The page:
• Short Summary


    Thirty nine years later, on August 6, 1984, the rebuilt city of Hiroshima observed the anniversary of that fateful day.

  • Description

    1. GV Mushroom cloud from atomic explosion 0.12
    2. GV PAN Handful of buildings remain upright, bereft of form, in flattened landscape after explosion (2 shots) 0.25
    COLOUR (NHK) AUGUST 4, 1984:
    3. GV & SVs Anti-nuclear demonstrators, including former US priest who blessed plane dropped the Hiroshima bomb, march through streets (5 shots) 0.52
    4. GV & SV Former priest lays wreath at memorial of bombing (3 shots) 1.14
    (EUROVISION) AUGUST 6, 1984:
    5. TV Damaged building from explosion; amid rebuilt city 1.18
    6. GV Anniversary ceremony with crowds watching (2 shots) 1.18
    7. SV Official lays wreath, as others carry bouquets (3 shots) 1.52
    8. GVs Bell is tolled as crowds pray (5 shots) 2.18
    9. SV PAN People play dead in mock die-in, with flames fading in over pictures (2 shots) 2.30
    10. GVs Doves of peace rise into sky (2 shots) 2.39

    Script is copyright Reuters Limited. All rights reserved

    Background: HIROSHIMA, JAPAN

    Thirty nine years later, on August 6, 1984, the rebuilt city of Hiroshima observed the anniversary of that fateful day. Over 40,000 people gathered at the city's Peace Park to honour the memory of the estimated 140,000 people who died from the explosion's searing heat and shock waves. Anti-nuclear activists and Father George Zabelka participated in peace marches through the streets. The former army priest, who blessed the aircraft "Enola Gay" which delivered the bomb to Hiroshima, became a peace activist and a pacifist after visiting Hiroshima shortly after the explosion. Most of those who lived through the devastation suffered radiation of a magnitude never experienced before by human beings. Many of those who survived feared that defects might be transmitted genetically to their children. For years, children of survivors found it hard to get jobs. Dr Abraham Kagan, American Vice-President of the Radiation Effects Research Foundation, said "studies have shown no signs of children conceived after the explosion inheriting radiation-induced disease". Human foetuses gestating at the time suffered serious abnormalities, however. In the 1950's there was a peak in outbreaks of leukemia, and in the 1960s there was a peak in the outbreak of other forms of cancers. Very few cases, according to Dr Kiyoshi Kuramoto of Hiroshima's Atomic Bomb Hospital, have been found in recent years. Hiroshima's Mayor Takeshi Araki told the gathering that the United States and the Soviet Union were pursuing "a reckless nuclear arms race towards oblivion". He said that the superpowers were, "Not content with deploying sophisticated intermediate range missiles in Europe and Asia. They were now projecting their nuclear strategies even into space, thus exacerbating global military tensions and pushing the world to the very brink of nuclear war". The day was marked by wrangling between anti-nuclear campaigners. During Arakai's speech a rival demonstration could be heard being staged outside the park by groups demanding a tougher Japanese r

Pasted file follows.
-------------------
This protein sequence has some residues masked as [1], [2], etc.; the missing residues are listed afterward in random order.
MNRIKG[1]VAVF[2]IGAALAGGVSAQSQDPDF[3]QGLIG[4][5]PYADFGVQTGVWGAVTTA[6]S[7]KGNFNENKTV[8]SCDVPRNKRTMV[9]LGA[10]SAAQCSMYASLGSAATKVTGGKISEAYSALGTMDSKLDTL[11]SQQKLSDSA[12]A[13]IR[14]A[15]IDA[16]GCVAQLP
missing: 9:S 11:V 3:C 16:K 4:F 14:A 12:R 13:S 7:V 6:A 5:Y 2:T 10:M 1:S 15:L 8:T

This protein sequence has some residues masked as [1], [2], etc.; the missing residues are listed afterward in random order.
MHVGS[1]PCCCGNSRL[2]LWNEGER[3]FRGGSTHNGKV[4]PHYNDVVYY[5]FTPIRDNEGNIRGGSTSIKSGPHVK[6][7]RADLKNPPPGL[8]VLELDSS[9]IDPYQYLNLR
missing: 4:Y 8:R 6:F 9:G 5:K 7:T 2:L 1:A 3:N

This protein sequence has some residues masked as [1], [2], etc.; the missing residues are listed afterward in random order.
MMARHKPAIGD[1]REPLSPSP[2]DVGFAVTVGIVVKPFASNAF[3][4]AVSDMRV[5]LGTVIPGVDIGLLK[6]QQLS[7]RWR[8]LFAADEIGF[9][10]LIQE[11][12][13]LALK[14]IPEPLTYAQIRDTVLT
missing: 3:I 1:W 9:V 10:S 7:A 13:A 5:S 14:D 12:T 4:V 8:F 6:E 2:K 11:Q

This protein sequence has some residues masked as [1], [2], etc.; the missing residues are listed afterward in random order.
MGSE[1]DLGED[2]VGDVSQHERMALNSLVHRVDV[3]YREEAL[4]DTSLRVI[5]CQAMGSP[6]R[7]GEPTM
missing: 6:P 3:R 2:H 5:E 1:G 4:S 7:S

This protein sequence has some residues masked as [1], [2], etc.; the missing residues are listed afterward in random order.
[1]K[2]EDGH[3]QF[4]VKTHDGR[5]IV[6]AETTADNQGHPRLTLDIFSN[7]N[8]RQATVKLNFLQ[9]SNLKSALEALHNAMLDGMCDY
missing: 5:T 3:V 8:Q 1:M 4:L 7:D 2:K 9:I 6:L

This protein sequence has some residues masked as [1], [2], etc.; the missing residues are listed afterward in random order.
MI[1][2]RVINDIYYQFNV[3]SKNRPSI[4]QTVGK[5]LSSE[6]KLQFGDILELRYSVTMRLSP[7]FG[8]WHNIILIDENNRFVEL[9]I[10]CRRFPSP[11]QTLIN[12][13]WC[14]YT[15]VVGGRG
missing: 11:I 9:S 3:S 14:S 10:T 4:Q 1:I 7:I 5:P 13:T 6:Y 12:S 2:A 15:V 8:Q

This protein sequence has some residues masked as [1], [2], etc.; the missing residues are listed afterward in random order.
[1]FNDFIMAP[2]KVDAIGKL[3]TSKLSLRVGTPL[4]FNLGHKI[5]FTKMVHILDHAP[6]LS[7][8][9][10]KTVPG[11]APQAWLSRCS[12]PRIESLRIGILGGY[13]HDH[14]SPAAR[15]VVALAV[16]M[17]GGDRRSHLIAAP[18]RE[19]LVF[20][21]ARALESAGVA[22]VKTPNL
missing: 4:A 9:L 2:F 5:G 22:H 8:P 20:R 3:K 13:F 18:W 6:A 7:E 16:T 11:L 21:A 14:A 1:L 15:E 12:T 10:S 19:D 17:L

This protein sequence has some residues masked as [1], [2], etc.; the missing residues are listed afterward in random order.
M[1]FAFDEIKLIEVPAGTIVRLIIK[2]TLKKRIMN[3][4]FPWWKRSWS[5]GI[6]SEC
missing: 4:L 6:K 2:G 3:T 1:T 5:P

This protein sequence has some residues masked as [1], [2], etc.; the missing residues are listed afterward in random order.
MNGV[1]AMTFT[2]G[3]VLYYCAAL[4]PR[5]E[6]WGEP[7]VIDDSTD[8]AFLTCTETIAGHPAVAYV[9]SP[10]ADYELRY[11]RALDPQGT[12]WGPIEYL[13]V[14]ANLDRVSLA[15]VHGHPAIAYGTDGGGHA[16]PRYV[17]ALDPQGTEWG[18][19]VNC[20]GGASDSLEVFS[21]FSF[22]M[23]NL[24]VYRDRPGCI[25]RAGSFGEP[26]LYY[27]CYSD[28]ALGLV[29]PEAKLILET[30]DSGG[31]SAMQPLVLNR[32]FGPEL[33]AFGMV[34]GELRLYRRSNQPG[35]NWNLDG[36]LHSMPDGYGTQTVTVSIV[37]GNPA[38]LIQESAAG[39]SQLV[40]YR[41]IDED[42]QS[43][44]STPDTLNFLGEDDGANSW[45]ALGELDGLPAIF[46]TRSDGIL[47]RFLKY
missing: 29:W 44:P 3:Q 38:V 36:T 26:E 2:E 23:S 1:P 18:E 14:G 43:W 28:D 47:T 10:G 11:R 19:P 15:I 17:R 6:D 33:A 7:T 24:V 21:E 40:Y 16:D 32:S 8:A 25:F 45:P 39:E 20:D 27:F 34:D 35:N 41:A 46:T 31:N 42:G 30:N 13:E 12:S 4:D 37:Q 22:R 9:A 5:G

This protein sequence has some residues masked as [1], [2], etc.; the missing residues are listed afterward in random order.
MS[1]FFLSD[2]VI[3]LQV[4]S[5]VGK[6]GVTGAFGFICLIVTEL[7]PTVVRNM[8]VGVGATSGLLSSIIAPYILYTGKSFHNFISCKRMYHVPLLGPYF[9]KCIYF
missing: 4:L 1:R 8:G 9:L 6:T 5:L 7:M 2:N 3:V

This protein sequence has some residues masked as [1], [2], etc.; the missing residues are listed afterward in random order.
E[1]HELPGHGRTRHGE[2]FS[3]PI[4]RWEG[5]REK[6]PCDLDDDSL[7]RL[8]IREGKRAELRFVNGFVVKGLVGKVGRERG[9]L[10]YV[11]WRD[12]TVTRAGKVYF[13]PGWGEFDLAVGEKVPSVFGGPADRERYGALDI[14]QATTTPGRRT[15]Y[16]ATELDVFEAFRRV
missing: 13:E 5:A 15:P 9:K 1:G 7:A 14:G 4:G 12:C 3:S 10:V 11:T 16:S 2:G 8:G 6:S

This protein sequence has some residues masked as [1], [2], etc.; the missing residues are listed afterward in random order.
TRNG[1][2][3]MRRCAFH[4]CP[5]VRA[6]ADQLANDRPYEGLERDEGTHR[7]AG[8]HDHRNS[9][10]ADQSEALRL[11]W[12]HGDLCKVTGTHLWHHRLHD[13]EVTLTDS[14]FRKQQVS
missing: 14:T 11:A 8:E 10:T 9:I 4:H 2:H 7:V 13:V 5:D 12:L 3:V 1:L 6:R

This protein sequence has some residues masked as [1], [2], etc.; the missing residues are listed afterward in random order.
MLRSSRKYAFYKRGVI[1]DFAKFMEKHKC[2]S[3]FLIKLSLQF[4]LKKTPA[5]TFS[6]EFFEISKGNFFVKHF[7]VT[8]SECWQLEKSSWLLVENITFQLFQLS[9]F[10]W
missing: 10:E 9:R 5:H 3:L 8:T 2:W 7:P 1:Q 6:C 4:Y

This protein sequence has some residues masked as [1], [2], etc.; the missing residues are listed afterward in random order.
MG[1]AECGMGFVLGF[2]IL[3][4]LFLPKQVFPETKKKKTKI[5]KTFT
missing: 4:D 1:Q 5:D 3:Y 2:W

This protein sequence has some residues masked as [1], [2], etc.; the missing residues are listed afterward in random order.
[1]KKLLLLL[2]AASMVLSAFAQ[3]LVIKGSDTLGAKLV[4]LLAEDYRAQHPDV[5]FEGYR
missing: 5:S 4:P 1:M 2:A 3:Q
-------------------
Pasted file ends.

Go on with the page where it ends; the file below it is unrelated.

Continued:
ole in foreign policy. The assembly fell silent for a moment of prayer as a bell tolled at 08:15, the moment that the bomb, dubbed "Little Boy" struck. All public transport in the city halted for one minute. After the prayer, doves were released and the crowd sang a song composed in memory of the victims.


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